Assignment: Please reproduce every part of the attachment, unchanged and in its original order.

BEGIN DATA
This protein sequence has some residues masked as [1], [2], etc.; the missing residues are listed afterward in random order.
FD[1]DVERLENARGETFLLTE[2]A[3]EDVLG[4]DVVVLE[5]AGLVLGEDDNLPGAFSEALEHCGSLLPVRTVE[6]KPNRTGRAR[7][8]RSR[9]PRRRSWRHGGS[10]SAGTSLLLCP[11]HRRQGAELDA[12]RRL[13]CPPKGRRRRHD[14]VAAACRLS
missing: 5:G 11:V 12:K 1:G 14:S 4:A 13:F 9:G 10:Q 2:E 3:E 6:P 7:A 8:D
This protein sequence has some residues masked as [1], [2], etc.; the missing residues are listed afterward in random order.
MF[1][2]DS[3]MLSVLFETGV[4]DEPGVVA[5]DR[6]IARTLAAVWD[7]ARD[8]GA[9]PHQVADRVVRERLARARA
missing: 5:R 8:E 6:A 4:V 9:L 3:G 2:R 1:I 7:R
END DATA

This protein sequence has some residues masked as [1], [2], etc.; the missing residues are listed afterward in random order.
FD[1]DVERLENARGETFLLTE[2]A[3]EDVLG[4]DVVVLE[5]AGLVLGEDDNLPGAFSEALEHCGSLLPVRTVE[6]KPNRTGRAR[7][8]RSR[9]PRRRSWRHGGS[10]SAGTSLLLCP[11]HRRQGAELDA[12]RRL[13]CPPKGRRRRHD[14]VAAACRLS
missing: 5:G 11:V 12:K 1:G 14:S 4:A 13:F 9:G 10:Q 2:E 3:E 6:P 7:A 8:D
This protein sequence has some residues masked as [1], [2], etc.; the missing residues are listed afterward in random order.
MF[1][2]DS[3]MLSVLFETGV[4]DEPGVVA[5]DR[6]IARTLAAVWD[7]ARD[8]GA[9]PHQVADRVVRERLARARA
missing: 5:R 8:E 6:A 4:V 9:L 3:G 2:R 1:I 7:R